Home » Languages » English (Sr. Secondary) » Essay, Paragraph or Speech on “National Symbols of India” Complete Essay, Speech for Class 10, Class 12 and Graduation and other classes.

Essay, Paragraph or Speech on “National Symbols of India” Complete Essay, Speech for Class 10, Class 12 and Graduation and other classes.

National Symbols of India

National Flag: National flag is horizontal tri-colour of deep saffron (Kesari) at the top, white in the middle and dark green at the bottom in equal proportion. Ratio of the width of the flag to its length is two to three. In the centre of the white bed Is a navy blue wheel which represents the charkha. Its design s that of the wheel which appears on the abacus of the Samath Lion Capital of Ashoka. Its diameter approximates to the width of the white band and it has 24 spokes. Design of the national flag was adopted by the Constituent Assembly of India on 22 July, 1947. Its use and display are regulated by a code. State Emblem: State emblem is an adaptation from the Sarnath Lion Capital of Ashoka. In the original, there are four lions standing back to back, mounted on an abacus with a frieze carrying sculptures in high relief of an elephant, a galloping horse, a bull and a Non separated by intervening wheels over a bell-shaped lotus. Carved out of a single block of polished sandstone, the capital is crowned by the wheel of the Law (Dharma Chakra).

In the state emblem adopted by the Government of India on 26 January, 1950, only three lions are visible, the fourth being hidden from view. The wheel appears M relief in the centre of the abacus with a bull on right and a horse on left and the outlines of other wheels on extreme right and left.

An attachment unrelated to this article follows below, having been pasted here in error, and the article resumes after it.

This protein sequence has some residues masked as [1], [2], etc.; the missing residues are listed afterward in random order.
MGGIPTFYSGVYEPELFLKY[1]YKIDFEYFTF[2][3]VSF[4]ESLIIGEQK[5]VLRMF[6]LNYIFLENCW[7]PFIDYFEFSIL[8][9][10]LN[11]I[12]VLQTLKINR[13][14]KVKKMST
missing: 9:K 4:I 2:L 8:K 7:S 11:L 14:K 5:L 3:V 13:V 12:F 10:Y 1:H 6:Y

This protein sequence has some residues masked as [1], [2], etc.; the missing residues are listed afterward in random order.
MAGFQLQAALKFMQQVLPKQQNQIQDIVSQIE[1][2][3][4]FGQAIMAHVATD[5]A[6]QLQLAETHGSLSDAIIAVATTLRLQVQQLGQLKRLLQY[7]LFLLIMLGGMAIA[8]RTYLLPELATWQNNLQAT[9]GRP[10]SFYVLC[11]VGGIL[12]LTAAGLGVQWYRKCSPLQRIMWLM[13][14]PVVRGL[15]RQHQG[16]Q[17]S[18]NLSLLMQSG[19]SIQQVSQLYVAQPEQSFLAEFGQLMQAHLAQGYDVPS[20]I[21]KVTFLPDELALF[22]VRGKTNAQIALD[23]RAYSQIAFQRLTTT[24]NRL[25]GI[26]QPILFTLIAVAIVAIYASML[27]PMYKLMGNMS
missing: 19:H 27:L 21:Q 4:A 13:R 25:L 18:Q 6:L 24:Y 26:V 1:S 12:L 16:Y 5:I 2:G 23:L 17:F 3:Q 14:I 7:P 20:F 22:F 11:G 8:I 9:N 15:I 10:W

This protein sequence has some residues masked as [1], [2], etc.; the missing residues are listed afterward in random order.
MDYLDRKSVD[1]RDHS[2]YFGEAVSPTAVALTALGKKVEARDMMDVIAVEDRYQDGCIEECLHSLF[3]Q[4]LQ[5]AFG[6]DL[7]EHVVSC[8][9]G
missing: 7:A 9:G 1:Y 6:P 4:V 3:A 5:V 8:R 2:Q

“Satyameva Jayate” from Mundakaupanishad meaning “Truth Alone Triumphs.” is inscribed below the abacus in the Devanagari script.

National Anthem: The song “Jana-gana-mana”, composed by Rabindranath Tagore. was adopted by the Constituent Assembly as the National Anthem of India on 24th January, 1950. It was first sung on 27th December, 1911 at the Calcutta Session of the Indian National Congress. The Complete song consists of five stanzas. First Stanza consists of full version of the national anthem.

It reads:

Jana-gana-mana-adhinayaka, jaya he






Tava Shubha name jage.

Tava Shubha asisa mange,

Gahe lava jaya-gatha,

Jana-gana-mangala-dayaka jaya he


 Jaya he, jaya he, jaya he,

Jaya jaya jaya jaya he!

Playing time of the full version of the National Anthem is approximately 52 seconds. A short version consisting of first and last lines of the stanza (playing time approximately 20 seconds) is also played on certain occasions.

The following is Tagore’s English rendering of this stanza:

Thou art the ruler of the minds of all people,

dispenser of India’s destiny.

Thy name rouses the hearts of Punjab, Sind, Gujarat and Maratha.

Of the Dravida and Orissa and Bengali:

It echoes in the hills of the Vindhiyas and the Himalayas, mingles in the music of the Yamuna and the Ganges and is chanted by the waves of the Indian Sea. They pray, for thy blessings and sing thy praise. The saving of all people waits in thy hand, thou dispenser of India’s destiny, Victory, Victory, Victory to thee.

National Song: The song “Vande Mataram”, composed by Bankimchandra Chaterji, was a source of inspiration to the people in their struggle for freedom. It has an equal status with Jana-gana-mana. The first political occasion when it was sung was the 1886 session of the Indian National Congress.